The Chargé in Ethiopia (George) to the Secretary of State
[Received December 31.]
Sir: I have the honor to refer to my telegram No. 21 of this date, concerning an apparent Italian advance into Ethiopian territory, and to submit the following details, secretly furnished me late last night by a most reliable information source.
An Anglo-Ethiopian boundary commission, accompanied by the usual armed Ethiopian escort, was working in the Ogaden Desert near the intersection of the Ethiopian, Italian (Somalia), and British (Somaliland) frontiers, when on November 23rd the party encountered an Italian military post at Walwal. Walwal is a prominent water-hole in the Ogaden Desert and is about a hundred kilometers within the Ethiopian frontier.[Page 766]
It appears that the Italians refused to allow the commission to pass beyond their lines, even to visit the water sources.
“Why did we not hear of it sooner?” I asked my informant.
“They’ve been corresponding all this time. The protests had to be referred to Italian headquarters by the radio of the post.”
“Then why is it suddenly so acute as to occasion an extraordinary cabinet meeting?”
“Because the boundary commission got its final answer yesterday.”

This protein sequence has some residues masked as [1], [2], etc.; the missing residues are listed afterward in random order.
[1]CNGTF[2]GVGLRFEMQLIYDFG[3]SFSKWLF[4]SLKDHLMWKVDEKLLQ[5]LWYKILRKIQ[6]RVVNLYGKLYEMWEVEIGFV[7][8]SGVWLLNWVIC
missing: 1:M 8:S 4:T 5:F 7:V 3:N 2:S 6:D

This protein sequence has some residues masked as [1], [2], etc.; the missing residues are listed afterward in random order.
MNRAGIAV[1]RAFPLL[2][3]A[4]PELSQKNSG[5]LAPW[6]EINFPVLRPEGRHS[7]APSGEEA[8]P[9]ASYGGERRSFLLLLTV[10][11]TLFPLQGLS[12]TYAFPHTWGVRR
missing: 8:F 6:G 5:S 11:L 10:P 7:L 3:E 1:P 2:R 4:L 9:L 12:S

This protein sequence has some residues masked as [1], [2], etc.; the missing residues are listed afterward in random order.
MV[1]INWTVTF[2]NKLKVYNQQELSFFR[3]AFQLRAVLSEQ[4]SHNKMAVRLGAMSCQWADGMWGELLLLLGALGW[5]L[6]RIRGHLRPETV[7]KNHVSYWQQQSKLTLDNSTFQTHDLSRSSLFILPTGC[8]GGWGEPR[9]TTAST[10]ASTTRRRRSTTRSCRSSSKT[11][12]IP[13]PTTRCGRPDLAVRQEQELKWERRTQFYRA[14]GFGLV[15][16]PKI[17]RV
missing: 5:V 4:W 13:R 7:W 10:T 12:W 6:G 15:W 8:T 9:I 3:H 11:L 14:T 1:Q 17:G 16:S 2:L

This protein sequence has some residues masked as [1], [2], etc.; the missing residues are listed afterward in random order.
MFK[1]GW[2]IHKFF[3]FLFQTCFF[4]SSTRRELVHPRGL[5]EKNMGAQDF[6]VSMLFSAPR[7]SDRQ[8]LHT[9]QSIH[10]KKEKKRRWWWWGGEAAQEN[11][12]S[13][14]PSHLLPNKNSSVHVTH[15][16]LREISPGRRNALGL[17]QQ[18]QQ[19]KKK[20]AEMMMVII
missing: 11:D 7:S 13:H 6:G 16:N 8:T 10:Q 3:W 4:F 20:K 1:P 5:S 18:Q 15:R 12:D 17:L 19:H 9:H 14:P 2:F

“What was it?” I insisted.
“A tank and airplane demonstration.”
“Is it a serious post?”
“Very. Permanent stone constructions.”
“Then how was it established without the Ethiopians’ knowledge?”
My informant hesitated a moment before replying “This will seem incredible to you. Shepherds of the neighborhood declared to members of the commission that the Italian work was reported to the Governor of Harrar when it was begun three years ago!”
The nominal Governor of Harrar is the Duke of Harrar, son of the Emperor, and until his fairly recent appointment to the post Harrar was reserved to the personal supervision of the Emperor himself. Actually, the province has been administered since 1930 by the Deputy Governor, Dejasmatch Gabre Mariam.
The Government in Addis Ababa professes surprise … Meanwhile the Ethiopian escort remains at Walwal, where it has entrenched itself opposite the Italian position. Against the nearly unanimous advice of his councillors, and on the ground that he would lose face in that part of the Empire by retiring, the Emperor declines to order the escort to withdraw.
Utmost gravity is attached to the incident in Ethiopian circles, and my informant remarked to me: “This may easily be the beginning of the end.” It is understood that a telegram of protest will be addressed to the League of Nations today, and that the Emperor is considering the advice of his councillors to place in the hands of each foreign diplomatic representative in Addis Ababa a copy of the report of the boundary commission in the occurrence, which bears the signatures of the British commissioners as well as those of the Ethiopians.
Sir Sidney Barton, British Minister here, is understood to be in possession of a copy of this document already, and to have indicated to the Ethiopian Government that the British do not intend to become involved in the matter. This is taken by the Emperor to mean that British support need not be expected.